A rebuttal of Phil Craven's "Google Explained" - Flawed

Feb 15, 2005 • 10:22 am | comments (1) by twitter Google+ | Filed Under Google Search Engine Optimization
 

Phil Craven has one of the more popular documents on PageRank named PageRank Explained. A person by the name of Michael Martinez posted in several forums (SEW, Spider Food and others) a thread named A rebuttal of Phil Craven's "Google Explained", where he tried to find flaws in the article. His rebuttal is long, detailed, but flawed according to two individuals (not including Phil Craven).

Ammon Johns, in a thread at Cre8asite Forums discussing this topic, said:

If Martinez can show that Google aren't doing that he'll be famous.
However, he seems to miss what that average is about. It is a normalization value that is absolutely fundamentally essential, and is the entire reason that the reiterative link calculations can work. The convergence of the average value of 1 is where the reiterative calculations can stop reiterating.
The value of 1 helps ensure that there is not more total link popularity than there is links to create it. It means that on average, across the web as a whole, a link is worth 1 link, and not on an endless scale where the value of one single link has no true value, thus causing all other calculations to be valueless. It would seem that Martinez is no mathematician.

If Ammon's word is not good enough for you, how about the word from the individual who wrote the first (I believe) PageRank article, Chris Ridings (see PeterD's interview with Chris). ChrisR replies in with his thoughts on the rebuttal at the Spider Food forum.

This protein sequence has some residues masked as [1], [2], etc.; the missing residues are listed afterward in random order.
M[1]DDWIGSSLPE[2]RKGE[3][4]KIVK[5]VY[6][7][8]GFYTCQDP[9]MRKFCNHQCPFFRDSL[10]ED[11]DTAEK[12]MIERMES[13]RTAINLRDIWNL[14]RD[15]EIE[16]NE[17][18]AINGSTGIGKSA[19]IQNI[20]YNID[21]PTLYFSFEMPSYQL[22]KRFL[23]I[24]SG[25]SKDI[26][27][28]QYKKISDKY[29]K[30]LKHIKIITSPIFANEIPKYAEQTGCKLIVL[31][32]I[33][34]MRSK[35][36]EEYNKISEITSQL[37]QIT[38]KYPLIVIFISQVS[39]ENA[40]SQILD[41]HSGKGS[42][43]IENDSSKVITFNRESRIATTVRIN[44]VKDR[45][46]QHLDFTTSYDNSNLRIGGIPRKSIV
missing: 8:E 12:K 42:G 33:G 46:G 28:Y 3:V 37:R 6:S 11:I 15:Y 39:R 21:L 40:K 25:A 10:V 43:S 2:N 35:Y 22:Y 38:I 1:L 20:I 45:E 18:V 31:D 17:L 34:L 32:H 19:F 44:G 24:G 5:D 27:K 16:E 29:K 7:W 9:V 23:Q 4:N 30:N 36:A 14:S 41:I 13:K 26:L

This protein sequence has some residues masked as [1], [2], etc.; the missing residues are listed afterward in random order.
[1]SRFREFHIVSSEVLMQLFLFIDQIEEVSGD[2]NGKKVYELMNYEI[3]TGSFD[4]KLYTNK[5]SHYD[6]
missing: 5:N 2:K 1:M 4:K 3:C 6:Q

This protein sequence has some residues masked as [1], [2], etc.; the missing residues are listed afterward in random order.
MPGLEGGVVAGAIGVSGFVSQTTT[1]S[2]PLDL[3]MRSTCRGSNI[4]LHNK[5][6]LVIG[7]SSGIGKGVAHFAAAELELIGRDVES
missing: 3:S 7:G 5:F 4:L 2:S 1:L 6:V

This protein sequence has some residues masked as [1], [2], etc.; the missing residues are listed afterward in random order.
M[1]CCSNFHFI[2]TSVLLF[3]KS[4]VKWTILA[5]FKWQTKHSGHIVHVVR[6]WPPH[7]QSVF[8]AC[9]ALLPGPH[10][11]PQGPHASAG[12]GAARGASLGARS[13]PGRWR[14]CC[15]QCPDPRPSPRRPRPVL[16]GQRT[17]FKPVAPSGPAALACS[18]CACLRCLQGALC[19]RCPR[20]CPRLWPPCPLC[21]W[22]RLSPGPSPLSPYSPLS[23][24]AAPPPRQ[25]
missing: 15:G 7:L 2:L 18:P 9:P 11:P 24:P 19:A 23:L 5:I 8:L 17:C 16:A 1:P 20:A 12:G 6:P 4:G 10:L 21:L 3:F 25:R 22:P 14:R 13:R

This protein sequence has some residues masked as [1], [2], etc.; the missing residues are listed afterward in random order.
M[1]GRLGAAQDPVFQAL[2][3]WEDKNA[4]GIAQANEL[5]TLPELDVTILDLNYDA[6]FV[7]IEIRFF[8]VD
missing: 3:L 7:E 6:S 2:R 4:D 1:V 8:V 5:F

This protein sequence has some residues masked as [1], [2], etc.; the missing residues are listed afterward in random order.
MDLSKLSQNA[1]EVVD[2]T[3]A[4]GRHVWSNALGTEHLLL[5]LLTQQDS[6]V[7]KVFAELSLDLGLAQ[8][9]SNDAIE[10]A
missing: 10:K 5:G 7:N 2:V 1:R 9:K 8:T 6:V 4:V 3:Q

I do not believe Phil Craven, Ammon Johns and Chris Ridings are all buddies, so its not only makes for a good technical read, but also it can be a bit humorous.

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Comments:

Michael Martinez

10/23/2006 06:50 am

The link is no longer active, probably due to some reorganization at Cre8asite. Ammon was unable to back up his remarks, due to his confusion over PageRank and other issues. Part of the discussion is still archived at <a href="http://web.archive.org/web/20050305113853/http://cre8asiteforums.com/viewtopic.php?t=21646" target="_blank">Archive.Org</a>. The comment you cited above ("It is a normalization value that is absolutely fundamentally essential, and is the entire reason that the reiterative link calculations can work. The convergence of the average value of 1 is where the reiterative calculations can stop reiterating.") was absolute nonsense. PageRank does not converge to an average of 1, as I have now shown many times since that discussion. In the section of the thread still available at Archive.Org, Ammon also misexplained the 15% damping factor, which was just an assumption by Page and Brin about the probability that their "random surfer" would get tired of following a link path and stop clicking. The damping factor represents a decay rate in random clicking. Several technical papers have suggested that almost any damping factor works well enough, but most seem to stay with the 15% factor.

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